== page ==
Phil’s expedition ascended a glacier north from Cumberland Sound to a ridge overlooking what is now Auyuittuq National Park (the view in the photo above). Sadly, in the more than half a century since his trek, climate change has caused that glacier and others on those southern slopes to melt away. Near the end of his essay, Phil remarks on sighting to the west a “throne-like snow peak” which may have been what is now called Mount Asgard.
My recent Google search on Philip Christopher Ritterbush told me that he specialized at Yale in 18th Century biology and wrote several books, including “The Art of Organic Forms” (1968). With no details, the Necrology from Yale University advised that Phil died on January 1, 1987. That ceremonious date suggests to my still-romantic mind that my explorer friend may well have perished on a mountaineering adventure. He is not forgotten by the geisha he once loved.
Today I’ve spent an inordinate amount of time fighting to update my Writing webpage, having decided to include pictures of the book covers. That was the first mistake because I wound up spending hours “fixing” the image of a Mississippian Eagle Warrior on the cover of my first book REMEMBER NATIVE AMERICA—a curious experience re-doing digitally what I’d drawn first in pencil I believe in 1988. Talk about ancient history… It really is a remarkable image of a repoussé copper plaque found in a mound at Etowah in Georgia.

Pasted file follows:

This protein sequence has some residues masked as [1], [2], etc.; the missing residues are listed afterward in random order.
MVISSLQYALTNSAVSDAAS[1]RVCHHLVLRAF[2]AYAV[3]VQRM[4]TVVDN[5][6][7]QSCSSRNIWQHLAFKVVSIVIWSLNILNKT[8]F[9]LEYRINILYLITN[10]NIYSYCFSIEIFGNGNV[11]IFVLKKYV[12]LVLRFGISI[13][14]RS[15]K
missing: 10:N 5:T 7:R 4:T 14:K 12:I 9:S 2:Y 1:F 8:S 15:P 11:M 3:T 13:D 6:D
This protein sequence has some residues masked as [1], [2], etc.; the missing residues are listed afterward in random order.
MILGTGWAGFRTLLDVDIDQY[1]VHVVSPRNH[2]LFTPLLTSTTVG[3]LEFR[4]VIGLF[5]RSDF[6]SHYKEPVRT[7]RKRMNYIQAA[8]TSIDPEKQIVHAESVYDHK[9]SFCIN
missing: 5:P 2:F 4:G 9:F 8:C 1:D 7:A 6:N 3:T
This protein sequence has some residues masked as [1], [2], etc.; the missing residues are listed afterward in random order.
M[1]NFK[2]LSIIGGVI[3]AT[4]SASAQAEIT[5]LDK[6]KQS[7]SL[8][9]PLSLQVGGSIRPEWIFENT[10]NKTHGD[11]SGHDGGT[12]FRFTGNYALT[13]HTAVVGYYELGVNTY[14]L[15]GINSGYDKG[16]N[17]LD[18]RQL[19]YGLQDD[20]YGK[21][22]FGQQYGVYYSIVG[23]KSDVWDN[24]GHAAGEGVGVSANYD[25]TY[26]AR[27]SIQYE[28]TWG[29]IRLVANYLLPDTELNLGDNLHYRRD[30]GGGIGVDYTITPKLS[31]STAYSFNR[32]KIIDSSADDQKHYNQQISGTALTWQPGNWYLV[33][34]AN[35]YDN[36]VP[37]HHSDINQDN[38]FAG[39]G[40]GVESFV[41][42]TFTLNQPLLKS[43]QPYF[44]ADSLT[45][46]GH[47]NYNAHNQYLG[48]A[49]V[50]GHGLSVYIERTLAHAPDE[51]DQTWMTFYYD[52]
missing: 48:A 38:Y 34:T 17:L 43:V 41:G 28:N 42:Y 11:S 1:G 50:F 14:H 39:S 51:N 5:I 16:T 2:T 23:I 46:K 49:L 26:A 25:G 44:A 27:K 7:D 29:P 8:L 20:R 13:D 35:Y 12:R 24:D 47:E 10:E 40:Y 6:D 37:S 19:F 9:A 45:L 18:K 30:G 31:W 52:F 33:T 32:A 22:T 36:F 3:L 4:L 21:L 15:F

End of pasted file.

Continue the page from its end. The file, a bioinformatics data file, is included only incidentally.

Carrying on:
I got the idea to do this update to my webpage because I happened to think about the beautiful drawing I did in maybe 2001 for the cover of the book “Gymnopedie,” publication of which I cancelled and then revised as BAT IN A WHIRLWIND.
The Etowah Eagle Warrior my book designer converted to digital and produced in a copper stamp. The drawing for the other book, also done in pencil, was scanned to digital by myself, and then worked over by me again in my Gnu Image Manipulation Program (GIMP). (That work was what set me on the road to drawing the icons for my YE GODS! show, as well as all the photo restoration for the biography MS. YVONNE, The Secret Life of My Mother.) The Gymnopedie cover is an illustration of exactly what that Greek word means: a dance by naked boys.